Biogeochemical impact of submarine ground water discharge on coastal surface sands of the southern Baltic Sea


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daphne.donis [ at ] unige.ch

Abstract

This study evaluates the effect of submarine ground water discharge (SGD) on biogeochemical processes of sandy sediments of Hel Bight (Poland) in the shallow southern Baltic Sea, using stirred benthic chambers combined to seepage meters, deep pore water profiles and a reactive transport model. The main impacts of fresh anoxic groundwater seepage are due to (1) the efflux of methane; (2) the efflux of phosphate and silicate; (3) the efflux of dissolved organic carbon (DOC) of aquifer origin. Methane from SGD is assumed to be only slightly oxidized within the sediments and potentially reach the atmosphere at a maximum rate of 30 mmol CH4 m−2 d−1. Silicate and phosphate supplied by SGD promote a seep-site net community production rate that is more than twice as compared to adjacent non seeping sites (70 and 30 mmol C m−2 d−1 respectively). However, oxygen uptake rates at the seep site during the night (30 mmol O2 m−2 d−1) are lower than those observed at the reference sites (50 mmol O2 m−2 d−1). We hypothesize that autogenic, relatively labile DOC is available at the reference site, leading to higher oxygen uptake rates as compared to the seep sites where it is being replaced by less reactive DOC originating from the ground water.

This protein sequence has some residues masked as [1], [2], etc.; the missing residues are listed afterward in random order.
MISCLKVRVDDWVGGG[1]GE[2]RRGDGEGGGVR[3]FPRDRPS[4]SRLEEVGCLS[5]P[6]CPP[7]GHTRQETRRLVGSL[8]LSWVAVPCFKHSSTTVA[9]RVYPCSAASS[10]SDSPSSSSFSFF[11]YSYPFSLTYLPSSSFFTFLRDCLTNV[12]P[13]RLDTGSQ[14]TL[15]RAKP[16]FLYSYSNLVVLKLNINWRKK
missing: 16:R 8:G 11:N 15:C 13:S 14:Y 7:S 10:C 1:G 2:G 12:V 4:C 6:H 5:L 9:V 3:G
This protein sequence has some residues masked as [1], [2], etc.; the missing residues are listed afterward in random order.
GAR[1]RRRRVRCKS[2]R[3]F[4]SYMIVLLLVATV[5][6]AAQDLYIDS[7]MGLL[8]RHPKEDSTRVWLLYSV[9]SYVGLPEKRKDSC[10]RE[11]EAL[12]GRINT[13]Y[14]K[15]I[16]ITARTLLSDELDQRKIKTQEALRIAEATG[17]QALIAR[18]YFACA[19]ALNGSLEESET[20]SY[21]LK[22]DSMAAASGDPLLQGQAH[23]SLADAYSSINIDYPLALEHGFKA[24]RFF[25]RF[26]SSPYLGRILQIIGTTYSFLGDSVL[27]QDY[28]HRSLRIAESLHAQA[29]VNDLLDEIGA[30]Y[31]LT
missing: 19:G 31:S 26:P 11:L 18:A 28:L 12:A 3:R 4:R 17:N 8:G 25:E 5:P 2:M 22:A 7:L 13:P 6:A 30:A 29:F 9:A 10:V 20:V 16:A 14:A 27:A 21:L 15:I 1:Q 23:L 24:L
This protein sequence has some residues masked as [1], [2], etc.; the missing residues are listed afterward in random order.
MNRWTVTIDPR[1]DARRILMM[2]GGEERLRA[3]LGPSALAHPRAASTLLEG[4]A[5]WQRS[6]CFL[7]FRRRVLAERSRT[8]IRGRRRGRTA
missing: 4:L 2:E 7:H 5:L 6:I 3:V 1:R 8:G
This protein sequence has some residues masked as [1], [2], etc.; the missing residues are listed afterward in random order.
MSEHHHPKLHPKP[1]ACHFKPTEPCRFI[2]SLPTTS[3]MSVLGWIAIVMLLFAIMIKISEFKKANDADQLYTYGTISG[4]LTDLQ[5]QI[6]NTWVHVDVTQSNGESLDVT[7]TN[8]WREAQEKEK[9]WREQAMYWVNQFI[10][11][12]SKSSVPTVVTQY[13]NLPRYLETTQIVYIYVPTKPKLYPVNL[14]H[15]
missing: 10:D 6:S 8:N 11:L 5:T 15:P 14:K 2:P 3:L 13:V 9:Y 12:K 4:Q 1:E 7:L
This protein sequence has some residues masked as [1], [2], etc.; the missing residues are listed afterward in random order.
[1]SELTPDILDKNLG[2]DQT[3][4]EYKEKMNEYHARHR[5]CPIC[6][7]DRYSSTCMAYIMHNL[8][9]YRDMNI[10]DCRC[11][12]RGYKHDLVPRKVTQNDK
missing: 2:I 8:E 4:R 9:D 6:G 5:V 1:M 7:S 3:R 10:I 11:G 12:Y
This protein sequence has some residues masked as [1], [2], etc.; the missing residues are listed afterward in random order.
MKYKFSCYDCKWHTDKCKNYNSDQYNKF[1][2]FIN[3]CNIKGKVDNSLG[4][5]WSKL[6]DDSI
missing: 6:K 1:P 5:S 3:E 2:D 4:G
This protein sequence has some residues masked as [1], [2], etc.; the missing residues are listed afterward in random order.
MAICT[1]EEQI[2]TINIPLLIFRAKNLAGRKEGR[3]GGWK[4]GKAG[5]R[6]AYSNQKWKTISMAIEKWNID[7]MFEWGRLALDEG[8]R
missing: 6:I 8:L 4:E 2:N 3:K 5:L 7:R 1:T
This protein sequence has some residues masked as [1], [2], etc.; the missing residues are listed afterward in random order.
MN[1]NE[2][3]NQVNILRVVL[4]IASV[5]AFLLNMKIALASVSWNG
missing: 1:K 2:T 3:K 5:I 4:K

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ISI/Scopus peer-reviewed
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Published
Eprint ID
45294
DOI 10.1016/j.ecss.2017.03.003

Cite as
Donis, D. , Janssen, F. , Liu, B. , Wenzhöfer, F. , Dellwig, O. , Escher, P. , Spitzy, A. and Böttcher, M. E. (2017): Biogeochemical impact of submarine ground water discharge on coastal surface sands of the southern Baltic Sea , Estuarine Coastal and Shelf Science, 189 , pp. 131-142 . doi: 10.1016/j.ecss.2017.03.003


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info:eu-repo/grantAgreement/EC/FP7/23786


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